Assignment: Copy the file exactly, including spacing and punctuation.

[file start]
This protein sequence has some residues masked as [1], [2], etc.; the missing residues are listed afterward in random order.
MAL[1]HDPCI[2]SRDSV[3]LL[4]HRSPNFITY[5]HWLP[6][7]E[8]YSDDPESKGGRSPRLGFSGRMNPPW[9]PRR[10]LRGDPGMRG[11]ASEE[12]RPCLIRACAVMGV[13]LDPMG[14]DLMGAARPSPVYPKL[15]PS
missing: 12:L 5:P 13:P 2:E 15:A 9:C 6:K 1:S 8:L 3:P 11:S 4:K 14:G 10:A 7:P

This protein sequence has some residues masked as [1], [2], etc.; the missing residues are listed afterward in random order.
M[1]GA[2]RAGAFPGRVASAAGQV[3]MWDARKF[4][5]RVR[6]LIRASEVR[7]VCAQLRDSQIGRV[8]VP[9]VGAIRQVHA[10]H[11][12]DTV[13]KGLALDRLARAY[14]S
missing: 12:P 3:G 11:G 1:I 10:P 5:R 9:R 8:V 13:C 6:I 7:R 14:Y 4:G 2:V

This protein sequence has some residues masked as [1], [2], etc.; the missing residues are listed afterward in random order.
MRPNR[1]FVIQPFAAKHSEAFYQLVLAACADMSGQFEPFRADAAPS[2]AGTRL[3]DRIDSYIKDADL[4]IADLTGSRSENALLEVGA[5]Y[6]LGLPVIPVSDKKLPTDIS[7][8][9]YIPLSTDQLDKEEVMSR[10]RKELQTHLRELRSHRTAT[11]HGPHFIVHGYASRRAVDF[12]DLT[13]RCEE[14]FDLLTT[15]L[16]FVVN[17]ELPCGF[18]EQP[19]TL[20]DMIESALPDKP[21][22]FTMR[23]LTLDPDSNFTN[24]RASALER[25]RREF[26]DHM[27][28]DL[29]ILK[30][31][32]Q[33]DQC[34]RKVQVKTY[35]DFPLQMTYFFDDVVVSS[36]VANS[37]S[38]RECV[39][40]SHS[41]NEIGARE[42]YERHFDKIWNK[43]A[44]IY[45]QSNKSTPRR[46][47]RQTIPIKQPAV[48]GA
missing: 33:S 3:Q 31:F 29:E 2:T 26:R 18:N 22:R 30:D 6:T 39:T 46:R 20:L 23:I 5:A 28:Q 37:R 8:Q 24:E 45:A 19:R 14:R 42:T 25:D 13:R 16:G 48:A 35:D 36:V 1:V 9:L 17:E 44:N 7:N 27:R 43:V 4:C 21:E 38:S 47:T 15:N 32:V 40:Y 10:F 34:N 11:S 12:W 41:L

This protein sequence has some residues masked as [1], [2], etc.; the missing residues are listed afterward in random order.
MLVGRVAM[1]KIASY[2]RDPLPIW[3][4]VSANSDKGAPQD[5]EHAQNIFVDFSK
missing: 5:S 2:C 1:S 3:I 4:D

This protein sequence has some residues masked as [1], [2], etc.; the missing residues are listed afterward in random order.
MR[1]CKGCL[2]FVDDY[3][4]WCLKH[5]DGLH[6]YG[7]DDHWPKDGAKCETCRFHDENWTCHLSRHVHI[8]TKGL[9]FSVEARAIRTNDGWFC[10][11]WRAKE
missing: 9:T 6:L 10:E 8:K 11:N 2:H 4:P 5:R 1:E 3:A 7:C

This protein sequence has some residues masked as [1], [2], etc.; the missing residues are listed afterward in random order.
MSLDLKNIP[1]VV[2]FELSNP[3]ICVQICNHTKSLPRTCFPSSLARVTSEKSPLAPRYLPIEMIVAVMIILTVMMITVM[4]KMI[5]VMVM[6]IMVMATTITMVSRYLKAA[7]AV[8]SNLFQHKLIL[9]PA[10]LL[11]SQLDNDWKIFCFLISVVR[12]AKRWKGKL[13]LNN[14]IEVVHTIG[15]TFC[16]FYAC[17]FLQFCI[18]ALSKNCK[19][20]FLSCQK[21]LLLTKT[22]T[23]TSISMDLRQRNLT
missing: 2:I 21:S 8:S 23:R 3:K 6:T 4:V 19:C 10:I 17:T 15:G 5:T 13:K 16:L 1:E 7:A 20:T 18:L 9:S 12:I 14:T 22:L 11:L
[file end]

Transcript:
This protein sequence has some residues masked as [1], [2], etc.; the missing residues are listed afterward in random order.
MAL[1]HDPCI[2]SRDSV[3]LL[4]HRSPNFITY[5]HWLP[6][7]E[8]YSDDPESKGGRSPRLGFSGRMNPPW[9]PRR[10]LRGDPGMRG[11]ASEE[12]RPCLIRACAVMGV[13]LDPMG[14]DLMGAARPSPVYPKL[15]PS
missing: 12:L 5:P 13:P 2:E 15:A 9:C 6:K 1:S 8:L 3:P 11:S 4:K 14:G 10:A 7:P

This protein sequence has some residues masked as [1], [2], etc.; the missing residues are listed afterward in random order.
M[1]GA[2]RAGAFPGRVASAAGQV[3]MWDARKF[4][5]RVR[6]LIRASEVR[7]VCAQLRDSQIGRV[8]VP[9]VGAIRQVHA[10]H[11][12]DTV[13]KGLALDRLARAY[14]S
missing: 12:P 3:G 11:G 1:I 10:P 5:R 9:R 8:V 13:C 6:I 7:R 14:Y 4:G 2:V

This protein sequence has some residues masked as [1], [2], etc.; the missing residues are listed afterward in random order.
MRPNR[1]FVIQPFAAKHSEAFYQLVLAACADMSGQFEPFRADAAPS[2]AGTRL[3]DRIDSYIKDADL[4]IADLTGSRSENALLEVGA[5]Y[6]LGLPVIPVSDKKLPTDIS[7][8][9]YIPLSTDQLDKEEVMSR[10]RKELQTHLRELRSHRTAT[11]HGPHFIVHGYASRRAVDF[12]DLT[13]RCEE[14]FDLLTT[15]L[16]FVVN[17]ELPCGF[18]EQP[19]TL[20]DMIESALPDKP[21][22]FTMR[23]LTLDPDSNFTN[24]RASALER[25]RREF[26]DHM[27][28]DL[29]ILK[30][31][32]Q[33]DQC[34]RKVQVKTY[35]DFPLQMTYFFDDVVVSS[36]VANS[37]S[38]RECV[39][40]SHS[41]NEIGARE[42]YERHFDKIWNK[43]A[44]IY[45]QSNKSTPRR[46][47]RQTIPIKQPAV[48]GA
missing: 33:S 3:Q 31:F 29:E 2:T 26:R 18:N 22:R 30:D 6:T 39:T 46:R 20:L 23:I 5:A 28:Q 37:R 8:Q 24:E 45:A 19:R 14:R 42:T 25:D 13:R 16:G 48:A 35:D 36:V 1:V 9:L 17:E 44:N 7:N 27:R 43:V 4:C 21:E 38:S 47:T 15:N 32:V 40:Y 10:F 34:N 11:S 12:W 41:L

This protein sequence has some residues masked as [1], [2], etc.; the missing residues are listed afterward in random order.
MLVGRVAM[1]KIASY[2]RDPLPIW[3][4]VSANSDKGAPQD[5]EHAQNIFVDFSK
missing: 5:S 2:C 1:S 3:I 4:D

This protein sequence has some residues masked as [1], [2], etc.; the missing residues are listed afterward in random order.
MR[1]CKGCL[2]FVDDY[3][4]WCLKH[5]DGLH[6]YG[7]DDHWPKDGAKCETCRFHDENWTCHLSRHVHI[8]TKGL[9]FSVEARAIRTNDGWFC[10][11]WRAKE
missing: 9:T 6:L 10:E 8:K 11:N 2:H 4:P 5:R 1:E 3:A 7:C

This protein sequence has some residues masked as [1], [2], etc.; the missing residues are listed afterward in random order.
MSLDLKNIP[1]VV[2]FELSNP[3]ICVQICNHTKSLPRTCFPSSLARVTSEKSPLAPRYLPIEMIVAVMIILTVMMITVM[4]KMI[5]VMVM[6]IMVMATTITMVSRYLKAA[7]AV[8]SNLFQHKLIL[9]PA[10]LL[11]SQLDNDWKIFCFLISVVR[12]AKRWKGKL[13]LNN[14]IEVVHTIG[15]TFC[16]FYAC[17]FLQFCI[18]ALSKNCK[19][20]FLSCQK[21]LLLTKT[22]T[23]TSISMDLRQRNLT
missing: 2:I 21:S 8:S 23:R 3:K 6:T 4:V 19:C 10:I 17:T 15:G 5:T 13:K 16:L 1:E 7:A 20:T 18:L 9:S 12:I 14:T 22:L 11:L